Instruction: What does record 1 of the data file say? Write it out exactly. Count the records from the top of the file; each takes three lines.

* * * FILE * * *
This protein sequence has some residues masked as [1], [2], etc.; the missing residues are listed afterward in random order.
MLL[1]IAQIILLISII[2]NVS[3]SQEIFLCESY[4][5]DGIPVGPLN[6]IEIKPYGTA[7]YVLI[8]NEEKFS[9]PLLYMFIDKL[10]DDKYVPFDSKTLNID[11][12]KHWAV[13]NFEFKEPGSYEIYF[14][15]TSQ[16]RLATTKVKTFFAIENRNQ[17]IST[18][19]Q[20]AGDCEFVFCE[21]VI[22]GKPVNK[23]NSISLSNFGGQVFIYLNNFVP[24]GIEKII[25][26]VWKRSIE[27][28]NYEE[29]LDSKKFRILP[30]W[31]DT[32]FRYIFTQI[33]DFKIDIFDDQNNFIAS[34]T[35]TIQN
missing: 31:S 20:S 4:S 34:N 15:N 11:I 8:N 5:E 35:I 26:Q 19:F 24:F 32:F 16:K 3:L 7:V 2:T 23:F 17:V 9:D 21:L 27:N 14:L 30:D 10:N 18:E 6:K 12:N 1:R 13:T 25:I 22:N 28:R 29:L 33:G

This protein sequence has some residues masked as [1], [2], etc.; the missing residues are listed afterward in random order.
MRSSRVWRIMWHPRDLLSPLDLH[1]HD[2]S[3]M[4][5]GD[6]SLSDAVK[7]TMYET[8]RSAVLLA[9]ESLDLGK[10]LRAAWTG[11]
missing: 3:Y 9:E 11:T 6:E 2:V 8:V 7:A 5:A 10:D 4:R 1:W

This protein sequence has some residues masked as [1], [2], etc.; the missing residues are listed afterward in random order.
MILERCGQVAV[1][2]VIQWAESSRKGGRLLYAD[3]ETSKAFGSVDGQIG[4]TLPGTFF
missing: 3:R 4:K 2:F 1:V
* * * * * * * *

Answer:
This protein sequence has some residues masked as [1], [2], etc.; the missing residues are listed afterward in random order.
MLL[1]IAQIILLISII[2]NVS[3]SQEIFLCESY[4][5]DGIPVGPLN[6]IEIKPYGTA[7]YVLI[8]NEEKFS[9]PLLYMFIDKL[10]DDKYVPFDSKTLNID[11][12]KHWAV[13]NFEFKEPGSYEIYF[14][15]TSQ[16]RLATTKVKTFFAIENRNQ[17]IST[18][19]Q[20]AGDCEFVFCE[21]VI[22]GKPVNK[23]NSISLSNFGGQVFIYLNNFVP[24]GIEKII[25][26]VWKRSIE[27][28]NYEE[29]LDSKKFRILP[30]W[31]DT[32]FRYIFTQI[33]DFKIDIFDDQNNFIAS[34]T[35]TIQN
missing: 31:S 20:S 4:S 34:N 15:N 11:I 8:N 5:E 35:I 26:Q 19:F 24:F 32:F 16:K 3:L 7:V 2:T 23:F 17:V 9:D 21:L 27:N 14:L 30:D 10:N 18:E 6:K 12:N 1:R 13:T 25:I 22:N 28:R 29:L 33:G